The Rules of the City

In Dashiell Hammett's "Red Harvest" and Jane Jacob's "The Death and Life of Great American Cities" there are many coinciding themes that have to do with city life. The theme I have chosen for this art gallery is the Rules of the City as I discuss different “rules” of the city that can be found in both Hammet’s and Jacob’s book. A city can be a dangerous place and when designed incorrectly, or if the government fails to govern properly, there are some deadly consequences that can follow. Each exhibit will contain a rule that must be followed in order for a safe city, it could be in planning the city, living in it, or both.

If these rules are not followed, the city will go into chaos, this can be seen in Hammet as Personville is dubbed Poisonville though the op is skeptical at first he states "A few years later I went to Personville and I learned better." (Hammet 1) This chaos is represented in the child smoking, dead everywhere and thieves ruling the town in this piece.
The rules represent control, and when they are followed, there is peace. This is far from true in Personville as corruption controls the town and when Donald Willsson brings in the Op to help, he is shot dead. Jacobs suggests factors of safety such as controlling the strangers on the street, and keeping eyes everywhere so crime is deterred (Jacobs Chapter 2). This piece shows that control which is lacking in Hammet but is suggested in Jacobs, in this case taken by the National guard.
The First rule is beware of corruption. This piece represents the shady character who is up to no good, in which every city has some of these guys, Personville consists of mainly these folks. The Op is constantly being lied to as everyone is corrupt. Jacobs solution for government is public forums in which the people get involved with city planning and other events. (Jacobs chapter 20)
The second rule of the city is a focus in Jane Jacobs and that is that citizens eyes must remain on the street when inside because the second it doesn't, is when crimes are liable to occur. (Jacobs, Chapter 2) This illustration is great as it shows the eye overseeing the pyramid, which resembles the eyes of the neighborhood watching the streets for crime.
Another rule for the city, is to avoid dull neighborhoods, both living in and planning.“Dull, inert cities, it is true, do contain the seeds of their own destruction and little else." (Jacobs, Chapter 22) Looking at Personville it is easy to realize that it is a dull city as crime is the only excitement that goes on. This portrait displays a lady who is leaning on a quilt, bored from living in a dull city, and is likely to move out for better places.
A good rule to go by is never take shortcuts as the risk is not worth the time you'd save. “...frequent streets and short blocks are valuable because of the fabric of intricate cross-use that they permit among the users of a city neighbouhood.” (Jacobs 186) These long roads such as the picture seen here will cause people to use alleyways to get to their destination faster which does not have neighborhood eyes watching over, so it must be avoided. "I was two pavements from my destination when somebodey S-s-s-s-s'd at me. I probably didn't jump twenty feet.” (Hammet, XXIV) This is a loose example of how longer blocks of roads can cause trouble, and why streets should be shorter between blocks, as they also get dull with more buildings.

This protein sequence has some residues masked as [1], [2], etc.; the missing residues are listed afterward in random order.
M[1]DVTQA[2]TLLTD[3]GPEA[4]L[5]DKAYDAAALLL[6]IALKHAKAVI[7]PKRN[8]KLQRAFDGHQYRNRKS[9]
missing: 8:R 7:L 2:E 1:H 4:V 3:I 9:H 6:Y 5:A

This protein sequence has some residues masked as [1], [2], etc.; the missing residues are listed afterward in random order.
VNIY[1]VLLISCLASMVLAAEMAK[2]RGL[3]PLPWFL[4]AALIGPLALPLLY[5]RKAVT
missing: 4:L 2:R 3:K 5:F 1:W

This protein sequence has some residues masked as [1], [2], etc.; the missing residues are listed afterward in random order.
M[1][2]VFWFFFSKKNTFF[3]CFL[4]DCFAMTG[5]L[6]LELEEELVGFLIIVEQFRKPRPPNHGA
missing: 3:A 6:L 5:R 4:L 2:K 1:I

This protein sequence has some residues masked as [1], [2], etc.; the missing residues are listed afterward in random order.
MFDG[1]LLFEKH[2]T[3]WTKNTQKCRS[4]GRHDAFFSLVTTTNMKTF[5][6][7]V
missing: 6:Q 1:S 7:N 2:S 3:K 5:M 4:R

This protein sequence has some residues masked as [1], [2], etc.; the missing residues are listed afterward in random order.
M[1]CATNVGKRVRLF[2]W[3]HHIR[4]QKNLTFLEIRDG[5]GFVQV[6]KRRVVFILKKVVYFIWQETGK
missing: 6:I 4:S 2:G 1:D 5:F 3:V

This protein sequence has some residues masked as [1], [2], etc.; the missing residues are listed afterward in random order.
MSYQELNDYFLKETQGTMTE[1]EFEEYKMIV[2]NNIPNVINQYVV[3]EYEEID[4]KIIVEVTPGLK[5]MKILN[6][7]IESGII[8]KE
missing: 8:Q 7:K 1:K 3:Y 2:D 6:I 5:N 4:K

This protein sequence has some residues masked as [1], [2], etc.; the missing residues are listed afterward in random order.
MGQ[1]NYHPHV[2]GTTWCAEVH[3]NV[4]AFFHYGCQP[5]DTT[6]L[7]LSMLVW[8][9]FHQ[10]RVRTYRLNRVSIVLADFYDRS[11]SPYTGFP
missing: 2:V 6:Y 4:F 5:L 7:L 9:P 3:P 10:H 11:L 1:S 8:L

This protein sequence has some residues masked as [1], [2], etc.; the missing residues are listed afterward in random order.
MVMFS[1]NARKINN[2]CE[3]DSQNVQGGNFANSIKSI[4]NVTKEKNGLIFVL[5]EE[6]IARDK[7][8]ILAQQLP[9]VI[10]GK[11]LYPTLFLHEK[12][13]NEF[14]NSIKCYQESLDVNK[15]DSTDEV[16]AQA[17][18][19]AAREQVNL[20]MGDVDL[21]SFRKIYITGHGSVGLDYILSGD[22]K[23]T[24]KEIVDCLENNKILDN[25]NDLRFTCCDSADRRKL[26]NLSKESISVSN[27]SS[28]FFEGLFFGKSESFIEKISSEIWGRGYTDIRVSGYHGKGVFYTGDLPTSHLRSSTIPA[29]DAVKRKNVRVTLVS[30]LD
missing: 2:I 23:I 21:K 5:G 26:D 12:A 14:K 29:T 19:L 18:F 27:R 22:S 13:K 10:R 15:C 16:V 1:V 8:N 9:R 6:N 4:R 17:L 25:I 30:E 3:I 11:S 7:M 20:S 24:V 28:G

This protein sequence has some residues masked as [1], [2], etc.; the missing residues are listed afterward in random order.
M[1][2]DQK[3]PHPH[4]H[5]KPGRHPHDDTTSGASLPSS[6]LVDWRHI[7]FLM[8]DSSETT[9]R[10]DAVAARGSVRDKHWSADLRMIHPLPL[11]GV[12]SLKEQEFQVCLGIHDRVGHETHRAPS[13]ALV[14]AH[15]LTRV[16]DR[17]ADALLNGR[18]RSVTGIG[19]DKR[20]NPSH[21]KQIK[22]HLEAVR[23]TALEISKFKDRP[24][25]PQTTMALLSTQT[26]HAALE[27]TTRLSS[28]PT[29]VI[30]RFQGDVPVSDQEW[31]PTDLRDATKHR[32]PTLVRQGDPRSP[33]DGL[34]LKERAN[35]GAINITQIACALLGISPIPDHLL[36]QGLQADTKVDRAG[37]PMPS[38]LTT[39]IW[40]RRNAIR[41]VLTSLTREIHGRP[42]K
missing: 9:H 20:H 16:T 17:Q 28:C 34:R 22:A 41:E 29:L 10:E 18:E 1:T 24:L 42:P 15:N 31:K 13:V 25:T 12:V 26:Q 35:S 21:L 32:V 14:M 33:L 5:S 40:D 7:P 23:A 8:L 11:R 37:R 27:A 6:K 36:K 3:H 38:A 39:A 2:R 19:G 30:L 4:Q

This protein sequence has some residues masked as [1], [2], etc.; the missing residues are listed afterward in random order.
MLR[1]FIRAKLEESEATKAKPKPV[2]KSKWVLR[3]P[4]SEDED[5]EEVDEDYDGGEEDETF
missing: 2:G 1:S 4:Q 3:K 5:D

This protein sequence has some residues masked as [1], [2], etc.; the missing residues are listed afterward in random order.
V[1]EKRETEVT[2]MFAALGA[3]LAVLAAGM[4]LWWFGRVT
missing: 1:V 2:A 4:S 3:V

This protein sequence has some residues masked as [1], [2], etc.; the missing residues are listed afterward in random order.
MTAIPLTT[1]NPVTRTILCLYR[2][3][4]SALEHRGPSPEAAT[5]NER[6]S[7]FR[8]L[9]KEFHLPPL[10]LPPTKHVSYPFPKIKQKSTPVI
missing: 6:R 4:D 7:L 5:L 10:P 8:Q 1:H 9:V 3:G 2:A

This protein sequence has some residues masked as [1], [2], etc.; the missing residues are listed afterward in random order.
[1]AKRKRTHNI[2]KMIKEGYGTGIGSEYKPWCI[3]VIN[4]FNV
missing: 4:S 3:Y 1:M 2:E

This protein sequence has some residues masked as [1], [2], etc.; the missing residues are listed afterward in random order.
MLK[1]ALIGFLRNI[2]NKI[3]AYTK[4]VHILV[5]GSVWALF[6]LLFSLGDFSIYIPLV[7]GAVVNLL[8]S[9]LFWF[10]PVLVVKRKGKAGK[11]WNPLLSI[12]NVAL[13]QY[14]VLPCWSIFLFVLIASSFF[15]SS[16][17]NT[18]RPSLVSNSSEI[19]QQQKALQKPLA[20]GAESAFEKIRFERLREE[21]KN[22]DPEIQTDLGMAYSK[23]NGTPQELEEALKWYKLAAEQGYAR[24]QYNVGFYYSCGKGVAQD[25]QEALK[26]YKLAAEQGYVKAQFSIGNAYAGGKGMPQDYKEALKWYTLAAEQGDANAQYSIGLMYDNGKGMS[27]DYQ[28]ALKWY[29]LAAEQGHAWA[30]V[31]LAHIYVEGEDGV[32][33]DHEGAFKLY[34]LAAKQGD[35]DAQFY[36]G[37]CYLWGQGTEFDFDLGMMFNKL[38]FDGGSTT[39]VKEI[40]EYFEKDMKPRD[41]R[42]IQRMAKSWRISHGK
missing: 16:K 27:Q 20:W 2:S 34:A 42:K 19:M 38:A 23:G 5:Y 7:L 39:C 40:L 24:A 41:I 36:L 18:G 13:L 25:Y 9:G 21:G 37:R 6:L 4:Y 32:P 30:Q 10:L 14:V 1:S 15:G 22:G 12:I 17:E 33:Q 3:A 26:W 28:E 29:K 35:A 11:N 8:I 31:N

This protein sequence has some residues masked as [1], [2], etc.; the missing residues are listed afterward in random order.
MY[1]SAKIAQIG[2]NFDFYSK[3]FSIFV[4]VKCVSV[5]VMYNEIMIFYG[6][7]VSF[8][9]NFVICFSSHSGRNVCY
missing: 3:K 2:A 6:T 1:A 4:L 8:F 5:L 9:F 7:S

The final rule for surviving the city is with power, brings corruption, politicians and our government need to be kept in check or dire consequences will be met. “To get what he wanted, a man had to give other people what they wanted.” (Hammet 147) This favor for a favor thought process in politics leads to the corruption of Personville, and Jacobs suggests that public hearings are to be held to let the citizens voice be heard, which can help fight corruption (Jacobs, Chapter 21). This picture ties both books together in this rule due to the image of a politician thanking his supporters who he probably did favors for to obtain their votes.
The major rules of the city/environment are helpful in surviving the city but no matter how many people follow this rule there will always be problems and corrutpion in the city. In Personville even though the op succeeds,Elihu Willsson is still in control of the local government, and the town is “all nice and clean and ready to go to the dogs again.” (Hammet XXVI) This represents an endless cycle, that goes on forever in which a black hole is a good representation for.
Credits: All media
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